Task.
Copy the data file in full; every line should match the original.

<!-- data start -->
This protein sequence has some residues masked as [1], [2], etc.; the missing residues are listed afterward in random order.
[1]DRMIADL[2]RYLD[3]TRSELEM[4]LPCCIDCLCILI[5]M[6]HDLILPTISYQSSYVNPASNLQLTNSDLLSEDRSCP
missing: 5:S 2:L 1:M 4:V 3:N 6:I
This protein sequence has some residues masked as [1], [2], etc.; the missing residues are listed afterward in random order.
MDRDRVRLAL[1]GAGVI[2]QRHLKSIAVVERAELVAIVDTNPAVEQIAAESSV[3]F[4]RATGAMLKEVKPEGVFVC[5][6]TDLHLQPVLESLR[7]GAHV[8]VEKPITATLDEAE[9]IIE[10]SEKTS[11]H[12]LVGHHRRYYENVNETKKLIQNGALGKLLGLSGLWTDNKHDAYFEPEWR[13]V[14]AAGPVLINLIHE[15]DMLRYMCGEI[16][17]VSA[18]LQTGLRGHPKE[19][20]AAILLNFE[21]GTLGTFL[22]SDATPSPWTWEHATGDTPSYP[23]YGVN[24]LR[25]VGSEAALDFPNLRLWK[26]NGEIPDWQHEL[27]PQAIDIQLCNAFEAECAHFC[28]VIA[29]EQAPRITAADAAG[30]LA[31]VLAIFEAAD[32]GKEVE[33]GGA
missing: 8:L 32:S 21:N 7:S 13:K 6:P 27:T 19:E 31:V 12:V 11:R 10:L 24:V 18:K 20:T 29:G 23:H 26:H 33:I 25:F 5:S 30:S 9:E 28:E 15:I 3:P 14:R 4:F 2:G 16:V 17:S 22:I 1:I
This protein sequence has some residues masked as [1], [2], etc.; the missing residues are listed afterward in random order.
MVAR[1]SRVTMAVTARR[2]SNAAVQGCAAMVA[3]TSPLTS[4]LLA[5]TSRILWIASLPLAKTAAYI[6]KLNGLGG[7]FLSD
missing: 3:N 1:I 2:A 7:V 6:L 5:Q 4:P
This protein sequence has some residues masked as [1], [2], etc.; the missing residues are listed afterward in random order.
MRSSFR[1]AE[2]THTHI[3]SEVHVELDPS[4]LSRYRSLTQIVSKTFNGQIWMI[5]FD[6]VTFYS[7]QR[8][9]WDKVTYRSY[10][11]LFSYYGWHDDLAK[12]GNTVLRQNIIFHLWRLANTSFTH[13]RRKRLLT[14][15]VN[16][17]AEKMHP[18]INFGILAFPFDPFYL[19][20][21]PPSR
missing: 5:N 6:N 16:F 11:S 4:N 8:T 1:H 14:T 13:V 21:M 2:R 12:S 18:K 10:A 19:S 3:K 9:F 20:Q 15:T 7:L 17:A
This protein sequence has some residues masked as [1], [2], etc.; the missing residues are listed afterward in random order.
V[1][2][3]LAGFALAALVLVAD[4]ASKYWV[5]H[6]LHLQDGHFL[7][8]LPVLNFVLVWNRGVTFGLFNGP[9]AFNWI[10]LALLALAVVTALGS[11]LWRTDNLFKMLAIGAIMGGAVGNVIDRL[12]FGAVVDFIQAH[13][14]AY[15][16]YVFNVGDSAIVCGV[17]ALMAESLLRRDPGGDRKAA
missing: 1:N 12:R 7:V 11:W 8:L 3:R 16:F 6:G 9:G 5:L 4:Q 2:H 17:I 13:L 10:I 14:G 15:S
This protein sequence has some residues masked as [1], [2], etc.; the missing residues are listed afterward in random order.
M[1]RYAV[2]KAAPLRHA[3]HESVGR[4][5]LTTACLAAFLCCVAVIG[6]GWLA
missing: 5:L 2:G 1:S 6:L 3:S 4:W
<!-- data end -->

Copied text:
This protein sequence has some residues masked as [1], [2], etc.; the missing residues are listed afterward in random order.
[1]DRMIADL[2]RYLD[3]TRSELEM[4]LPCCIDCLCILI[5]M[6]HDLILPTISYQSSYVNPASNLQLTNSDLLSEDRSCP
missing: 5:S 2:L 1:M 4:V 3:N 6:I
This protein sequence has some residues masked as [1], [2], etc.; the missing residues are listed afterward in random order.
MDRDRVRLAL[1]GAGVI[2]QRHLKSIAVVERAELVAIVDTNPAVEQIAAESSV[3]F[4]RATGAMLKEVKPEGVFVC[5][6]TDLHLQPVLESLR[7]GAHV[8]VEKPITATLDEAE[9]IIE[10]SEKTS[11]H[12]LVGHHRRYYENVNETKKLIQNGALGKLLGLSGLWTDNKHDAYFEPEWR[13]V[14]AAGPVLINLIHE[15]DMLRYMCGEI[16][17]VSA[18]LQTGLRGHPKE[19][20]AAILLNFE[21]GTLGTFL[22]SDATPSPWTWEHATGDTPSYP[23]YGVN[24]LR[25]VGSEAALDFPNLRLWK[26]NGEIPDWQHEL[27]PQAIDIQLCNAFEAECAHFC[28]VIA[29]EQAPRITAADAAG[30]LA[31]VLAIFEAAD[32]GKEVE[33]GGA
missing: 8:L 32:S 21:N 7:S 13:K 6:P 27:T 19:E 31:V 12:V 11:R 10:L 24:V 18:K 20:T 29:G 23:H 26:H 33:I 25:F 5:S 30:S 9:E 28:E 15:I 3:P 14:R 4:F 2:G 16:V 17:S 22:I 1:I
This protein sequence has some residues masked as [1], [2], etc.; the missing residues are listed afterward in random order.
MVAR[1]SRVTMAVTARR[2]SNAAVQGCAAMVA[3]TSPLTS[4]LLA[5]TSRILWIASLPLAKTAAYI[6]KLNGLGG[7]FLSD
missing: 3:N 1:I 2:A 7:V 6:L 5:Q 4:P
This protein sequence has some residues masked as [1], [2], etc.; the missing residues are listed afterward in random order.
MRSSFR[1]AE[2]THTHI[3]SEVHVELDPS[4]LSRYRSLTQIVSKTFNGQIWMI[5]FD[6]VTFYS[7]QR[8][9]WDKVTYRSY[10][11]LFSYYGWHDDLAK[12]GNTVLRQNIIFHLWRLANTSFTH[13]RRKRLLT[14][15]VN[16][17]AEKMHP[18]INFGILAFPFDPFYL[19][20][21]PPSR
missing: 5:N 6:N 16:F 11:S 4:N 8:T 1:H 14:T 13:V 21:M 2:R 12:S 18:K 10:A 19:S 3:K 9:F 20:Q 15:T 7:L 17:A
This protein sequence has some residues masked as [1], [2], etc.; the missing residues are listed afterward in random order.
V[1][2][3]LAGFALAALVLVAD[4]ASKYWV[5]H[6]LHLQDGHFL[7][8]LPVLNFVLVWNRGVTFGLFNGP[9]AFNWI[10]LALLALAVVTALGS[11]LWRTDNLFKMLAIGAIMGGAVGNVIDRL[12]FGAVVDFIQAH[13][14]AY[15][16]YVFNVGDSAIVCGV[17]ALMAESLLRRDPGGDRKAA
missing: 1:N 12:R 7:V 11:W 8:L 3:R 16:F 6:G 9:G 5:L 4:Q 2:H 17:I 13:L 10:I 14:G 15:S
This protein sequence has some residues masked as [1], [2], etc.; the missing residues are listed afterward in random order.
M[1]RYAV[2]KAAPLRHA[3]HESVGR[4][5]LTTACLAAFLCCVAVIG[6]GWLA
missing: 5:L 2:G 1:S 6:L 3:S 4:W